Fusion Science and Technology / Volume 61 / Number 2T / February 2012 / Pages 376-383
Diagnostics / Proceedings of the Tenth Carolus Magnus Summer School on Plasma and Fusion Energy Physics / dx.doi.org/10.13182/FST12-A13524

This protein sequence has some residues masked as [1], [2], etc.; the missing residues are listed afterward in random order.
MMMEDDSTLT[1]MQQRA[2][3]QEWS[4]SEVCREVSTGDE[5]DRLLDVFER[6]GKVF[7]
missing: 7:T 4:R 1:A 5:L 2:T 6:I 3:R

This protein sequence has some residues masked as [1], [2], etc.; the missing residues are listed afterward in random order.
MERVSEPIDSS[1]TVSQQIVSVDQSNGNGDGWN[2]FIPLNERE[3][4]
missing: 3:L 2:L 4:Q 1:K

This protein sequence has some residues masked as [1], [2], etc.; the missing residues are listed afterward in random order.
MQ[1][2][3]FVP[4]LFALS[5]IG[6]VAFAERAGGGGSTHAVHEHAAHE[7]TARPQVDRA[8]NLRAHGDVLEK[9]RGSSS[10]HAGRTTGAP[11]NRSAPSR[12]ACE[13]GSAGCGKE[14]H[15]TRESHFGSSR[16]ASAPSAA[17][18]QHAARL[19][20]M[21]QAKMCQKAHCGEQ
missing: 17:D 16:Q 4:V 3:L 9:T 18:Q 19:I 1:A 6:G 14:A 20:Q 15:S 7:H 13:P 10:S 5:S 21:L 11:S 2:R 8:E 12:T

The measurement of plasma quantities is a difficult task since the plasma cannot be treated like normal material. Any measurement of plasma quantities with solid probes will yield interactions with the plasma and causes a perturbation of the measured quantity. Inside a hot plasma those methods are not applicable, since they lead to a disruption of the discharge. In addition microwave diagnostics have no big needs in terms of space requirements if coupled to a plasma. Mirrors needed for the most optical diagnostics will become a problem due to erosion and deposition of the mirror surfaces in future fusion devices as ITER and DEMO. Also in this sense microwave diagnostics are less demanding. However, this puts some pressure on a future generation of scientist to develop new methods to replace optical based diagnostics by those using microwaves to probe the plasma.